This book opens like a scene from Dashiell Hammett, and while hero Miles Goram is not a hard-boiled detective, the novel keeps that Hammett-like feel as it builds a mystery around themes that legendary author often wrote about. The opening scene sets the groundwork for the whole novel. Goram has arrived late in the domed city of Reevis and when he checks into his cheap hotel room, he finds a body in the bathroom—the body of the man he had traveled here to meet. Goram thought he had come to Reevis to review a new hotel, but his now-dead contact had a much bigger story in mind and Goram has to get to the truth behind it before someone kills him. The problem—absolutely no one seems to want him around—not the workers, not the local government, not the Balcom corporation—and it’s not easy to solve a mystery when no one wants to talk to you.
Yet Goram can’t help but dig and what he finds is…well I don’t want to spoil the novel for you. Suffice it to say that Dee has created a hero that it’s easy to get behind, and he puts enough clues out there that you have a legitimate chance not only to piece together what’s happening but to figure out the big surprises. So I think it’s fair to say Ribbonworld gives you a bit of Ellery Queen in a Dashiell Hammett plot set out in a realistic science fiction setting.
I received this book for free in exchange for an honest review.
Nut Jobs by Marc Fennell
If you like mysteries, this is an account of a real-life crime that will shock and delight you for its pure cleverness. A group of criminals figured out how to steal almonds by the truckload before they were packaged. This meant that these almonds were basically untrackable and each stolen shipment was worth about half a million dollars.
From that fascinating start, Fennell quickly brings us into the world of shipping by independent trucking contractor—something everyone probably thinks they know something about but which turned out to be nothing like what I expected. Detectives and criminals are interviewed, as are security and industry experts. He even makes a side excursion into the health benefits of nuts and why the industry is enjoying such a boom in today’s economy.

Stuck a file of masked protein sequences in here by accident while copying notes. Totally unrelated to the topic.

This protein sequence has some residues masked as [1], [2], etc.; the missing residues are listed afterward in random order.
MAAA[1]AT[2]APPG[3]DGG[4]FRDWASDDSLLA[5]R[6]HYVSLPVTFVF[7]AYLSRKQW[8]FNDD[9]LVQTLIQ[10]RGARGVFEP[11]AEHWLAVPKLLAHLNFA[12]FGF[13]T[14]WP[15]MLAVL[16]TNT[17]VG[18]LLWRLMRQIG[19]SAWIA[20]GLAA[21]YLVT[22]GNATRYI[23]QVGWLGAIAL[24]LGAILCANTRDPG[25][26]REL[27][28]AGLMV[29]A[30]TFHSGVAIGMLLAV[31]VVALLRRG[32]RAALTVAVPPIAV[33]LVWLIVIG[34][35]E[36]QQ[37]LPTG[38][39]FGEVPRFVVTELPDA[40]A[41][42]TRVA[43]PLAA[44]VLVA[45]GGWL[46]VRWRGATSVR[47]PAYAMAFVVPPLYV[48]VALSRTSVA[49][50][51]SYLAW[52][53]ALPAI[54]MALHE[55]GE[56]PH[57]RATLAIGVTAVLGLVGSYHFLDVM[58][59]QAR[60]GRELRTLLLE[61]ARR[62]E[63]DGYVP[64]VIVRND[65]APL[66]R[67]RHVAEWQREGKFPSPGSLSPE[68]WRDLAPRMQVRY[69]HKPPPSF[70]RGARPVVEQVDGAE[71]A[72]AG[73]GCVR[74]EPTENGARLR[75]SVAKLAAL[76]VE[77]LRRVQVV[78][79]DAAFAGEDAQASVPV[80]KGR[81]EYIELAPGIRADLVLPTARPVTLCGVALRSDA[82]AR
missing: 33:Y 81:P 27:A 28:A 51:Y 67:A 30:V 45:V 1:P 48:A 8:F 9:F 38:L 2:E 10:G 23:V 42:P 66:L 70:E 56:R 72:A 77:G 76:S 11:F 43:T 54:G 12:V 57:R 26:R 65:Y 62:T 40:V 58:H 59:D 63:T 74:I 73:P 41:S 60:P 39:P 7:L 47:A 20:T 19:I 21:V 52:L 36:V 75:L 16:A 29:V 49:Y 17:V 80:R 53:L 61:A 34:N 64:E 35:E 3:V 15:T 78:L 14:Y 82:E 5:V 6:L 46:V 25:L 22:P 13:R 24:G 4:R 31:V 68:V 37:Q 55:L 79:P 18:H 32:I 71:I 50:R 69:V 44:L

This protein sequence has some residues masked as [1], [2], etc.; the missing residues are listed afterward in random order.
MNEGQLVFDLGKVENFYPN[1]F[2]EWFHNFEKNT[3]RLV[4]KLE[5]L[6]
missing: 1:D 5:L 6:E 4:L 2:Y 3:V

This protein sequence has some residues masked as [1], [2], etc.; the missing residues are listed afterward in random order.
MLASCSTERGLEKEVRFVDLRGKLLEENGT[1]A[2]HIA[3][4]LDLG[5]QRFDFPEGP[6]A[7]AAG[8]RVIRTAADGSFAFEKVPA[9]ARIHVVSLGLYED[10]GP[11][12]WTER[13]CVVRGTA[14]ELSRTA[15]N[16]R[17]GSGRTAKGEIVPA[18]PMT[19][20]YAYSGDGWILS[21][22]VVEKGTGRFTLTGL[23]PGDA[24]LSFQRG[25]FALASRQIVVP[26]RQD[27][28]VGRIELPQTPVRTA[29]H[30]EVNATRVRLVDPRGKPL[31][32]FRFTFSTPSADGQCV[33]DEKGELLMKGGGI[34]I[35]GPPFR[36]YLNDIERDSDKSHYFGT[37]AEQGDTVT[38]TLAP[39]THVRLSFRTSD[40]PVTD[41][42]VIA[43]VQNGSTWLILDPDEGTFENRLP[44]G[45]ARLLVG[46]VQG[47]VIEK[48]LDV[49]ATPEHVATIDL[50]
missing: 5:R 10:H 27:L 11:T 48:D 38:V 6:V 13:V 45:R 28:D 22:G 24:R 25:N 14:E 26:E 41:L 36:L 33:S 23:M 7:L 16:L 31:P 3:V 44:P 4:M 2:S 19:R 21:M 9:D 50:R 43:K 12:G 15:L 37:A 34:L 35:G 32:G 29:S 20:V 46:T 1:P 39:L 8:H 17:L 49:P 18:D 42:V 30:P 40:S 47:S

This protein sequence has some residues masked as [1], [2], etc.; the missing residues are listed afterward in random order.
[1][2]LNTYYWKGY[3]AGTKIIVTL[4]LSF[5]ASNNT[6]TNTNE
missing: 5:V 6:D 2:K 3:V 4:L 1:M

If you’re interested in an engaging lesson in an industry you probably
know nothing about—all wrapped around a very intriguing mystery—give Nut Jobs a
Hostile Witness by Rebecca Forster
Josie Bates was a hotshot defense attorney who won a difficult case only to have the defendant prove later to have been guilty at the cost of new lives. Shaken by her role in enabling the new tragedy, Bates has withdrawn from criminal defense work, but gets pulled back in when her old college roommate begs her to defend her daughter who is being prosecuted for setting a fire that killed a popular California judge who happens to be the father of the girl’s stepfather. No one seems to want to help Josie defend the girl and the stepfather is actually a prosecution witness against the girl.
The setting is bleak, and as you would expect from a novel in this genre, the actual circumstances of the crime are much more complicated and twisted than anyone realizes. This is a mystery about family relationships and the secrets within the family. But what’s not clear as the case advances is whether or not the weird family dynamics will justify the fire and the death, or prove the girl innocent.
Complicating the whole novel is that the governor of California wants to
appoint the stepfather to fill the dead man’s seat on the judicial bench.
Forster obviously wanted this to add tension to the trial but it was not